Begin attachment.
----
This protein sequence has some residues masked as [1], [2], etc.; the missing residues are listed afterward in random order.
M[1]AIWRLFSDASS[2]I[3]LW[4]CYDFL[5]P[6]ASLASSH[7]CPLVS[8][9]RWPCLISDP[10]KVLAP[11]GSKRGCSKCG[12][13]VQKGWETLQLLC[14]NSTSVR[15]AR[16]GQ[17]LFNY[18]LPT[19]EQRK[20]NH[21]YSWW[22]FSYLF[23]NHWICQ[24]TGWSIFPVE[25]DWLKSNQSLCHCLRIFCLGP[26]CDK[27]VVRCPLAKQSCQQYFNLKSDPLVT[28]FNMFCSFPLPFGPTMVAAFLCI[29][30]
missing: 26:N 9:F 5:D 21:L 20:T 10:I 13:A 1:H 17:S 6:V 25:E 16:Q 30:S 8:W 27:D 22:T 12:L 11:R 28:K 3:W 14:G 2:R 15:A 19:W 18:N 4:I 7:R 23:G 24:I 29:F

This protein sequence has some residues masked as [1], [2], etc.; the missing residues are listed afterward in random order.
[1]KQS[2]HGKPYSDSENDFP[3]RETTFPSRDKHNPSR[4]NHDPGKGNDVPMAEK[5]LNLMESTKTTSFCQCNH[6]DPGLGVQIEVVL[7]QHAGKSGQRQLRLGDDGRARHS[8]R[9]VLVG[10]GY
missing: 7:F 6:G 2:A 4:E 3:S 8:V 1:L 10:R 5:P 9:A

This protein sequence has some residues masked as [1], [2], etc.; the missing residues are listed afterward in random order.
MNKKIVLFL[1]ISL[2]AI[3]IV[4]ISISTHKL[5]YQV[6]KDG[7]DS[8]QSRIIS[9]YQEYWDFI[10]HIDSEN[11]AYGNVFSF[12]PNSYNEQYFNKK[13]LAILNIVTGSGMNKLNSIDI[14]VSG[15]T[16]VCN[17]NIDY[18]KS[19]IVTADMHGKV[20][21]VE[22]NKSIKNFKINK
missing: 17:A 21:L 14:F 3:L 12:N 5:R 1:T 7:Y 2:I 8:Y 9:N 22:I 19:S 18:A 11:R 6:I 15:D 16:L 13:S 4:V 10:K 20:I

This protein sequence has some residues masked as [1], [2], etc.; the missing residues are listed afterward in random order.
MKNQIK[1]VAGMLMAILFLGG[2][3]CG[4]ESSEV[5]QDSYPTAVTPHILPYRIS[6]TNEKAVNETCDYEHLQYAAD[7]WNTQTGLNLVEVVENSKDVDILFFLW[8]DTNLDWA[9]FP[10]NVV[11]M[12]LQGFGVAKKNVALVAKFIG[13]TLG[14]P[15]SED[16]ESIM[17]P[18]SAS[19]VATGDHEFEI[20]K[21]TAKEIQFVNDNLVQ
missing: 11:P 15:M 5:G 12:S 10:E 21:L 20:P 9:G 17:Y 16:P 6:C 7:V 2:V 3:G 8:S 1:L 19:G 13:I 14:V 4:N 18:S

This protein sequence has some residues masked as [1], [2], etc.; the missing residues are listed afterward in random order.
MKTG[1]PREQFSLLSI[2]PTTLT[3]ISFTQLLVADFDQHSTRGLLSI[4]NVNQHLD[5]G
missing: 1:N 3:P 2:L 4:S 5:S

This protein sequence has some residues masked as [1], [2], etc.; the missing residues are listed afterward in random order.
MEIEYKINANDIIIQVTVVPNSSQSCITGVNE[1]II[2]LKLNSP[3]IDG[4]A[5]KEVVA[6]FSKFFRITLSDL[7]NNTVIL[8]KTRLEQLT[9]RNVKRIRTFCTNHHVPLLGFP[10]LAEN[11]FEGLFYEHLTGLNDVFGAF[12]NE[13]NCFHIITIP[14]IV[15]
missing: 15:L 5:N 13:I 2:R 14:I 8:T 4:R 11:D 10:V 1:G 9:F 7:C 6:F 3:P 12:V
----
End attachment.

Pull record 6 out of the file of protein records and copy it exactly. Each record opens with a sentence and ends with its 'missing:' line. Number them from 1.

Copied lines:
This protein sequence has some residues masked as [1], [2], etc.; the missing residues are listed afterward in random order.
MEIEYKINANDIIIQVTVVPNSSQSCITGVNE[1]II[2]LKLNSP[3]IDG[4]A[5]KEVVA[6]FSKFFRITLSDL[7]NNTVIL[8]KTRLEQLT[9]RNVKRIRTFCTNHHVPLLGFP[10]LAEN[11]FEGLFYEHLTGLNDVFGAF[12]NE[13]NCFHIITIP[14]IV[15]
missing: 15:L 5:N 13:I 2:R 14:I 8:T 4:R 11:D 10:V 1:G 9:F 7:C 6:F 3:P 12:V